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How Does a Bridge Loan Work? Explained


While bridge loans offer a quick solution, they’re not your only option. Some loan options may be better for you financially. Consider these alternatives:

1. HELOC

A Home Equity Line of Credit (HELOC) allows you to borrow against your home’s equity, even if you have bad credit. It’s a flexible option, often with lower interest rates than bridge loans. HELOCs provide a revolving credit line, making them suitable for ongoing expenses or as a safety net during the home-selling process.

Taking a HELOC instead of a bridge loan can result in financial issues if you’re unprepared for its balloon payment. That’s a large final payment due at the end of the loan if the full amount of the loan isn’t repaid by then. People often experience “HELOC shock” because they’re surprised by an unexpected balloon payment.

Before getting a HELOC, carefully review the loan paperwork to learn the balloon amount you’ll be expected to pay. Create a payment plan or plan to refinance your HELOC into a traditional loan before the HELOC term ends to avoid balloon payment surprises or money problems, including potential foreclosure, later.

2. Cash-out refinance

This involves refinancing your current mortgage and taking out the difference in cash, which you then use for your new property purchase. It’s a viable option for those with significant equity in their home and can offer lower interest rates compared to real estate bridge loans.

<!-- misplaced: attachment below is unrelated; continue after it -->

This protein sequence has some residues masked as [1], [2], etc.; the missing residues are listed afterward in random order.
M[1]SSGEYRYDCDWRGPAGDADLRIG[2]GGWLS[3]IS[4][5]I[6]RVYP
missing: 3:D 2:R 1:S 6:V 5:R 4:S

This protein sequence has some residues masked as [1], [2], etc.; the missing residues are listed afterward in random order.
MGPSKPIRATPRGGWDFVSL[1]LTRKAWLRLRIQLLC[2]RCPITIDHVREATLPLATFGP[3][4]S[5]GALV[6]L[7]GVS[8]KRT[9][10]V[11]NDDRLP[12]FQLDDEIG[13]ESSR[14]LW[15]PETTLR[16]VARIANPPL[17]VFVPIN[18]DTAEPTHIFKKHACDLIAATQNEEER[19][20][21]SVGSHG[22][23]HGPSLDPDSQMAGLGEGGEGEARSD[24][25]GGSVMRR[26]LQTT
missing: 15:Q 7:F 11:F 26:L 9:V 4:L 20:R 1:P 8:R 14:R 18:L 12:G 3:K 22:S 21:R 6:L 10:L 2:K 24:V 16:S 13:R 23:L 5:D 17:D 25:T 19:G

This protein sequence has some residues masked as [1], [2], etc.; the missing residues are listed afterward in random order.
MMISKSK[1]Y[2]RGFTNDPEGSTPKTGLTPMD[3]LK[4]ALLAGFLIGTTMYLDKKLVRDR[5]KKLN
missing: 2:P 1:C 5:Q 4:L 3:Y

3. Personal loan

Unsecured personal loans can be used for any purpose, including real estate transactions, though they might come with higher interest rates. They are a good option for borrowers with strong credit profiles who need smaller amounts of funding.

4. 80-10-10 Loan

Also known as a “piggyback loan,” this involves taking out a mortgage for 80% of the home’s value, a second mortgage for 10%, and paying the remaining 10% as a down payment. Because you’ve put a 20% down payment on your home when you take out this mortgage, an 80-10-10 loan helps you avoid paying private mortgage insurance, or PMI. That’s insurance you’d have to buy if you don’t put at least 20% down on your home. PMI protects the lender if you default on or don’t pay your mortgage. It’s usually included in your monthly mortgage payment. An 80-10-10 loan can be a cost-effective alternative to bridge loans.

5. Home Equity Loans

Like a HELOC, a home equity loan provides a lump sum based on your home’s equity but with a fixed interest rate. It’s suitable for those who need a specific amount of money upfront and prefer the stability of fixed payments.



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